WASHINGTON (AP) — The Supreme Court rejected an appeal Monday from a Nebraska county that has to pay a $28 million court judgment to six people wrongfully convicted for a 1985 slaying.
The justices turned away Gage county’s last-ditch effort to avoid the hefty judgment. The county has been forced to raise property taxes and seek a sales tax increase to help pay the judgment. Gage County Board Chairman Erich Tiemann says the outcome at the nation’s highest court was not surprising.
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Gage County is awaiting decisions on whether or not insurance coverage existed that could help pay part of the judgment.
The federal appeals court in St. Louis had previously upheld the jury verdict against Gage county, saying it was justified because of egregious law enforcement conduct.
The six people were wrongfully convicted for the rape and murder of Helen Wilson. They spent more than 75 years combined in prison until DNA evidence cleared them in 2008. Wilson’s death has since been linked to a former Beatrice, Nebraska, resident who died in 1992.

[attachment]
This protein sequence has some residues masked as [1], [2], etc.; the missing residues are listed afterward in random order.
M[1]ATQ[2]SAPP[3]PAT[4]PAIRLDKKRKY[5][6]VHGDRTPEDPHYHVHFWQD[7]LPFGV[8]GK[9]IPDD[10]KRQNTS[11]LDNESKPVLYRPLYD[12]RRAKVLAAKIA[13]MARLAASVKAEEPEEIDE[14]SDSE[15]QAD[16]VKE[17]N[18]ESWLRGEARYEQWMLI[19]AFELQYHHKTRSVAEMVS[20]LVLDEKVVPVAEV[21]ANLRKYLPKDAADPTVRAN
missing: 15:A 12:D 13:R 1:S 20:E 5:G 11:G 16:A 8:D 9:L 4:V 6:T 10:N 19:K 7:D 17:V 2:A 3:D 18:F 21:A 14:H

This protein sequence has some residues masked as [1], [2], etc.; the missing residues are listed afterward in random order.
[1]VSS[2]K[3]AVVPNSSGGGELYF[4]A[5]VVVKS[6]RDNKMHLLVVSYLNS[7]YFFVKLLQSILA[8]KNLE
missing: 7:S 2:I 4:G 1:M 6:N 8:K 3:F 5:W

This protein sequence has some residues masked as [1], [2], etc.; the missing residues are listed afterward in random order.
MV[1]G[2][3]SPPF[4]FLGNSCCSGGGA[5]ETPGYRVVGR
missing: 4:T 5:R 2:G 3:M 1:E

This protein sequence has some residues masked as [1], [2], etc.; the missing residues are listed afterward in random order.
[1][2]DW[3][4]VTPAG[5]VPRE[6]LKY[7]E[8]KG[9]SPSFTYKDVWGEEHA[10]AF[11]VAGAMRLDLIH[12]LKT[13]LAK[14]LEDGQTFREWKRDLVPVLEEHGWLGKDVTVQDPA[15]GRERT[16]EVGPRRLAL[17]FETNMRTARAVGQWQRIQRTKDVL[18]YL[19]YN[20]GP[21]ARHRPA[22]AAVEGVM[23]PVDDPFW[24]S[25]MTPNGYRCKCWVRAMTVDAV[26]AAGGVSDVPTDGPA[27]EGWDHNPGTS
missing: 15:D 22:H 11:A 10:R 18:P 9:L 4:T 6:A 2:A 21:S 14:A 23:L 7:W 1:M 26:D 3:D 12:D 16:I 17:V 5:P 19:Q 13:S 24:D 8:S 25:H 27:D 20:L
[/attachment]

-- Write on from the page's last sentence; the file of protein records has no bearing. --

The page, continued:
The lawsuit alleged that law enforcement officials recklessly strove to close the case despite contradictory evidence and coerced false confessions.
Three bills are under consideration in the Nebraska Legislature that proposed use of sales tax money to pay federal judgments, allow local governments to submit a claim to the state to pay a federal judgment, or access a loan from the state at low interest.
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After the first trial ended in a mistrial in 2015, the 8th Circuit ruled that there was substantial evidence to support allegations that Gage County officials conspired to convict the six people. That included evidence that investigators conducted unreported interrogations, ignored verifiable alibis and suggested that three of the six had repressed memories of the crime.
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